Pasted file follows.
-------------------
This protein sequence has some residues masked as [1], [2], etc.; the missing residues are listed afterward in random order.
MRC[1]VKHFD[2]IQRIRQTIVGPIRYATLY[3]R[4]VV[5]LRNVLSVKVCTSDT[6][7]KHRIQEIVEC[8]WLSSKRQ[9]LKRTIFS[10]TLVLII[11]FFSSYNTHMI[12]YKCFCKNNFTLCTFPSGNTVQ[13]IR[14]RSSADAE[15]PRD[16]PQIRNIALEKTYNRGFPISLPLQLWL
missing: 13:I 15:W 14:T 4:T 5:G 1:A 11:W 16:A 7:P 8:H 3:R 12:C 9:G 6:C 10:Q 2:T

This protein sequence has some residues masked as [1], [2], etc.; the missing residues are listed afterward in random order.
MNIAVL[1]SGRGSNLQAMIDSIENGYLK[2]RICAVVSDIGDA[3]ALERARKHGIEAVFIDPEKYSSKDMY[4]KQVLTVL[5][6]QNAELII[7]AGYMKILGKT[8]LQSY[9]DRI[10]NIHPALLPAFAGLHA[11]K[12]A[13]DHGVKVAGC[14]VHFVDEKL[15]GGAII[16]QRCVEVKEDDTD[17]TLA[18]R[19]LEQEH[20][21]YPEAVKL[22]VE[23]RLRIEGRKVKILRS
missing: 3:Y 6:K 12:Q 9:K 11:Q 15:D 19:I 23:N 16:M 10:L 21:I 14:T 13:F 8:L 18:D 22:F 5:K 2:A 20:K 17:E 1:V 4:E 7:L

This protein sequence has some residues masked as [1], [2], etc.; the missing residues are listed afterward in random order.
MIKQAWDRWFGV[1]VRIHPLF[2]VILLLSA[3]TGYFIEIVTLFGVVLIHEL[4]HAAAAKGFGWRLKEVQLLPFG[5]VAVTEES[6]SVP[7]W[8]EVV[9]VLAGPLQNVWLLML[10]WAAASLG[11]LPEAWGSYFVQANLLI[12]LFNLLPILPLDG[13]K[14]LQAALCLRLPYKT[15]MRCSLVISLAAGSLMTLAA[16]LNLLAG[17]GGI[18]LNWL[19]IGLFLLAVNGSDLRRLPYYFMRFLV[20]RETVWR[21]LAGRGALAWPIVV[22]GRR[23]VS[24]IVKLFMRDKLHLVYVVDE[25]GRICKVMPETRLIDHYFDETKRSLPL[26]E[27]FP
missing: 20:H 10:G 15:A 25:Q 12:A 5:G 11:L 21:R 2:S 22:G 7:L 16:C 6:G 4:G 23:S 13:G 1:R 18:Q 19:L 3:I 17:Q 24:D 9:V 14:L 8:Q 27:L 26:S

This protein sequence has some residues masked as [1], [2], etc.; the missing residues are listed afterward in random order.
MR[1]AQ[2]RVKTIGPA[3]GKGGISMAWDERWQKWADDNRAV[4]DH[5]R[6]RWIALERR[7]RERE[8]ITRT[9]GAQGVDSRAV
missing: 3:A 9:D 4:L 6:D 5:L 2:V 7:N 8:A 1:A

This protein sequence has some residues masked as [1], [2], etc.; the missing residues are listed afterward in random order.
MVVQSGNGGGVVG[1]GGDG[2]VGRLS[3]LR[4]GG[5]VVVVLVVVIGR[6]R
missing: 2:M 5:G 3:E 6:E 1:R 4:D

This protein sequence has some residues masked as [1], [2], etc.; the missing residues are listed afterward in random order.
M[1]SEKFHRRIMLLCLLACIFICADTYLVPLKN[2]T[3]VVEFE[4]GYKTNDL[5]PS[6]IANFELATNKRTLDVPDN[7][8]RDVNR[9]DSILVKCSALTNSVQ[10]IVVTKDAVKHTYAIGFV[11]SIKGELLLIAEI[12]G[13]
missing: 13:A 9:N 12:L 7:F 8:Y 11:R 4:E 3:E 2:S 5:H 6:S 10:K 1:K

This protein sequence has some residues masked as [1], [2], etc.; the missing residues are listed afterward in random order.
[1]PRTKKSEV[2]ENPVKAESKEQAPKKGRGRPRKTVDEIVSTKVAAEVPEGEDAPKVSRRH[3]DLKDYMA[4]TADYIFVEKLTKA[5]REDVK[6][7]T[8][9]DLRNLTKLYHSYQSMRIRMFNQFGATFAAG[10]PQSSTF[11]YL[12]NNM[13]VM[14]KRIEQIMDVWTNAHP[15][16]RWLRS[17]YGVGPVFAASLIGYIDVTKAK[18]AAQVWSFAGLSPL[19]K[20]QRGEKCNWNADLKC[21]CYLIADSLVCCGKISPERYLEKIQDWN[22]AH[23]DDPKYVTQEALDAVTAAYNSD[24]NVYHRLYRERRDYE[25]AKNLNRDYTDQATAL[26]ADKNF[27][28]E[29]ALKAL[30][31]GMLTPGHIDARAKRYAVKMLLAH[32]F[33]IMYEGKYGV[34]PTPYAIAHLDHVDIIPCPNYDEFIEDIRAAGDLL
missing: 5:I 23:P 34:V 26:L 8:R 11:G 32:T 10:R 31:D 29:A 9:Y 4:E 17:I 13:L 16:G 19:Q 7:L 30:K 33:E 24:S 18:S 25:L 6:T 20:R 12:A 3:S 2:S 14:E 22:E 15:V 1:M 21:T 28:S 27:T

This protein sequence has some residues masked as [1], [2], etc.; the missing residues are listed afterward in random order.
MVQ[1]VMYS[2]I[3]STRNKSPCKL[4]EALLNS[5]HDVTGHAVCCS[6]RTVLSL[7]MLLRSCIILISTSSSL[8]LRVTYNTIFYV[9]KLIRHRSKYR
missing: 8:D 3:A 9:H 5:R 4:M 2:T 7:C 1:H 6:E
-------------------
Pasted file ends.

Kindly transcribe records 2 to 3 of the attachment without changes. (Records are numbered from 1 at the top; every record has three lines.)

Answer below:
This protein sequence has some residues masked as [1], [2], etc.; the missing residues are listed afterward in random order.
MNIAVL[1]SGRGSNLQAMIDSIENGYLK[2]RICAVVSDIGDA[3]ALERARKHGIEAVFIDPEKYSSKDMY[4]KQVLTVL[5][6]QNAELII[7]AGYMKILGKT[8]LQSY[9]DRI[10]NIHPALLPAFAGLHA[11]K[12]A[13]DHGVKVAGC[14]VHFVDEKL[15]GGAII[16]QRCVEVKEDDTD[17]TLA[18]R[19]LEQEH[20][21]YPEAVKL[22]VE[23]RLRIEGRKVKILRS
missing: 3:Y 6:K 12:Q 9:K 11:Q 15:D 19:I 23:N 16:M 10:L 21:I 14:T 13:F 8:L 18:D 22:F 5:K 2:A 20:K 17:E 1:V 4:E 7:L

This protein sequence has some residues masked as [1], [2], etc.; the missing residues are listed afterward in random order.
MIKQAWDRWFGV[1]VRIHPLF[2]VILLLSA[3]TGYFIEIVTLFGVVLIHEL[4]HAAAAKGFGWRLKEVQLLPFG[5]VAVTEES[6]SVP[7]W[8]EVV[9]VLAGPLQNVWLLML[10]WAAASLG[11]LPEAWGSYFVQANLLI[12]LFNLLPILPLDG[13]K[14]LQAALCLRLPYKT[15]MRCSLVISLAAGSLMTLAA[16]LNLLAG[17]GGI[18]LNWL[19]IGLFLLAVNGSDLRRLPYYFMRFLV[20]RETVWR[21]LAGRGALAWPIVV[22]GRR[23]VS[24]IVKLFMRDKLHLVYVVDE[25]GRICKVMPETRLIDHYFDETKRSLPL[26]E[27]FP
missing: 20:H 10:G 15:A 25:Q 12:A 5:G 11:L 21:R 2:S 22:G 7:L 16:C 6:G 4:G 23:S 13:G 1:R 18:Q 19:L 3:I 17:Q 24:D 9:V 14:L 8:Q 27:L 26:S